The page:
Only 29 FDI proposals pending for approval as of today: DPIIT Secy

New Delhi: Foreign direct investment (FDI) proposals are being cleared and as of today only 29 applications are pending, a top government official said on Thursday.

Department for Promotion of Industry and Internal Trade (DPIIT) Secretary Anurag Jain also said those FDI proposals which deserve proper consideration under Press Note 3 (PN3) will be facilitated.

Under that press note, the government had made its prior approval mandatory for foreign investments from countries that share land border with India to curb opportunistic takeovers of domestic firms following the COVID-19 pandemic.

Countries which share land borders with India are China, Bangladesh, Pakistan, Bhutan, Nepal, Myanmar and Afghanistan. As per that decision, FDI proposals from these countries need government approval for investments in India in any sector.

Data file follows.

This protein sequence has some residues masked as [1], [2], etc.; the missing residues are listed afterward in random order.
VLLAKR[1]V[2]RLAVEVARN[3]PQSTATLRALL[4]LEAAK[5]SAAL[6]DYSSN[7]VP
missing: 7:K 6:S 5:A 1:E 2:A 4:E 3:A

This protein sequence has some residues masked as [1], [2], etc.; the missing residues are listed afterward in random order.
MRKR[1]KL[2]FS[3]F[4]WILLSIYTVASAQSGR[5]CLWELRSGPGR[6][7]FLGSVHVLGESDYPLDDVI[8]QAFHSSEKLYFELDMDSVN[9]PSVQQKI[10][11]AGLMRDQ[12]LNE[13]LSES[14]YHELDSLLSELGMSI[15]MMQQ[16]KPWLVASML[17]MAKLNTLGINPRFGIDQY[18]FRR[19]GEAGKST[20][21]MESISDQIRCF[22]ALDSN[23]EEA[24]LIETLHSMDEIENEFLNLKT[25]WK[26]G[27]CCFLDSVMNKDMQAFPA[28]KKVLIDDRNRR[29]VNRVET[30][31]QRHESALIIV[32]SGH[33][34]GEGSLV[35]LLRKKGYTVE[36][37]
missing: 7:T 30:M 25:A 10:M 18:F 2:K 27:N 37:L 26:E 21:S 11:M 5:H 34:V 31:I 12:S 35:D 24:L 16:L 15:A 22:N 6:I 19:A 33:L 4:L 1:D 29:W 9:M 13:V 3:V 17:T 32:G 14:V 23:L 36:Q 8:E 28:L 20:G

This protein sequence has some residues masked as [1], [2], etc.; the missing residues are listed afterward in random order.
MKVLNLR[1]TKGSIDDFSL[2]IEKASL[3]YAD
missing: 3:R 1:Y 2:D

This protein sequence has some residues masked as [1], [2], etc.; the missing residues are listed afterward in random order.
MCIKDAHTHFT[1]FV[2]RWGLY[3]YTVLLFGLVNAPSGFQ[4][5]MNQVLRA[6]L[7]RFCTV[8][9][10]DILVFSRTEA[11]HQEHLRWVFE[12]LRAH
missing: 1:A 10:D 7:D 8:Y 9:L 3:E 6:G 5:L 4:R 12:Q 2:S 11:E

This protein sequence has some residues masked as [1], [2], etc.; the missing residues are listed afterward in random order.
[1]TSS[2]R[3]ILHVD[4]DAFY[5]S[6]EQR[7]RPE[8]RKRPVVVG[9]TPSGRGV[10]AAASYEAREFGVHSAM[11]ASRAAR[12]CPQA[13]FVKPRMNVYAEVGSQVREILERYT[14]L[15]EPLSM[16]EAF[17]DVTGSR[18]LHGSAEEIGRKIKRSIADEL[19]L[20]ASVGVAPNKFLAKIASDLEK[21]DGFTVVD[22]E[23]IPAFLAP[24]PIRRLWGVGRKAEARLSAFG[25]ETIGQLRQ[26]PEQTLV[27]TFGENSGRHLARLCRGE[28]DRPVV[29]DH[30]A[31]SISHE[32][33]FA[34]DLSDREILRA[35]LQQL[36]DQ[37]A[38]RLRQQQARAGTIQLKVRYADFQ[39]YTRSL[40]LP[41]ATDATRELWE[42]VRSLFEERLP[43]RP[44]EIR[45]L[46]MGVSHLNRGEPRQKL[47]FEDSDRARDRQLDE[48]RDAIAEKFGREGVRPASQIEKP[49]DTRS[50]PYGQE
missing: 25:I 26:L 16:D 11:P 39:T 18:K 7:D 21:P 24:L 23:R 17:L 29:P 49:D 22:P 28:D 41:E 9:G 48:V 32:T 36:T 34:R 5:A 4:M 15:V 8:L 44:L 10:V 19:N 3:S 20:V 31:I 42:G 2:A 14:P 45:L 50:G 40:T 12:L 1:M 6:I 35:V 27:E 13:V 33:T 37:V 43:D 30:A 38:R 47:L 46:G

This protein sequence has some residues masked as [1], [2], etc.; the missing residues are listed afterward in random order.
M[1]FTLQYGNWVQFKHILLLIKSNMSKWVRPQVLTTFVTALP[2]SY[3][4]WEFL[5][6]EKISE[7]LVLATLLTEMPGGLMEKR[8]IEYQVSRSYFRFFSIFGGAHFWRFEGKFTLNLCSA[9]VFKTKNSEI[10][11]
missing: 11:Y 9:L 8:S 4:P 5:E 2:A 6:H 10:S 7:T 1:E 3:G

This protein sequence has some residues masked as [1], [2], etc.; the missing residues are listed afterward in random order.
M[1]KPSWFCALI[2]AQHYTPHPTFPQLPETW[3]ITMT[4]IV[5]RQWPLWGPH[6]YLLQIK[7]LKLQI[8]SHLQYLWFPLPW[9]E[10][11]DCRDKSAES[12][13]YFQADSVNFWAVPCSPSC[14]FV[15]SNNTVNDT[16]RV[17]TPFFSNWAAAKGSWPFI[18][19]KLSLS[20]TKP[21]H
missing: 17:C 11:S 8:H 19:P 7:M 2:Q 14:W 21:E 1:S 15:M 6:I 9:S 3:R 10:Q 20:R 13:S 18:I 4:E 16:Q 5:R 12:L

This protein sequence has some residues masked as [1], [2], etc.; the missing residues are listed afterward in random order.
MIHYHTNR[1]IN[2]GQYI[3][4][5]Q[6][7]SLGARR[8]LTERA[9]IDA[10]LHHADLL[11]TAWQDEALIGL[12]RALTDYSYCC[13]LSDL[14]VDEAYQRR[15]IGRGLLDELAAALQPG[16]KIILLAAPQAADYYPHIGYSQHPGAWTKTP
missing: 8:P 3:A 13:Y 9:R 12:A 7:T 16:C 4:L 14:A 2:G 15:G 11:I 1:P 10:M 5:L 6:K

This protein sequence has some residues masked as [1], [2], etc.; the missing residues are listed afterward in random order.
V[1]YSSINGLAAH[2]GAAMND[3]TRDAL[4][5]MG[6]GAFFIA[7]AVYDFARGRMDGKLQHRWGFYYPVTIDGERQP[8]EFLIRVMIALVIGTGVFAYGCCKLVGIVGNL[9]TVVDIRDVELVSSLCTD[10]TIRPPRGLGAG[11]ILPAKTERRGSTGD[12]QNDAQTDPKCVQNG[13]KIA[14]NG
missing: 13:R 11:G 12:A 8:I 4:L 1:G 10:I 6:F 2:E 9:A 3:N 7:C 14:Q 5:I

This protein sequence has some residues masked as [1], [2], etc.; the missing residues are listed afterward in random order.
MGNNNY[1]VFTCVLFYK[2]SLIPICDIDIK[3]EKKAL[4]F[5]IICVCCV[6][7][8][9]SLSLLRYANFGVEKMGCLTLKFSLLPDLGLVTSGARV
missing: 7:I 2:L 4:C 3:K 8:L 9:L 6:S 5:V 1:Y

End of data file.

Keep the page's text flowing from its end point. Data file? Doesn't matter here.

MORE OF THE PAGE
"We have had a huge clearance in one lot...Non-PN3 only 29 proposals are pending for approval, many of less than three months, " he told reporters here.

Six companies which have got approval under the production linked incentive (PLI) scheme for white goods have raised the issue of FDI approval under Press Note 3.

On this, Jain said the department will follow it up and ensure that those applications are taken up on priority basis and "see what best can be done".

"All of you are aware of why Press Note 3 had to come...It was a national emergency, therefore we have to come out (with that). We are not doing away anything with that because actually that has done good for the industry at large. But those cases which deserve proper consideration will be facilitated," he added.

He was speaking at DPIIT-FICCI Investor Roundtable on PLI for White Goods.

Talking about single window clearance, he said so far 10 states and central government departments have been integrated.

By December 31, the number of these states would be increased to 14 or 16, he said, adding "we are targeting that all 32 departments be integrated before March." On the semiconductor shortage issue, the secretary said "soon you will hear something".

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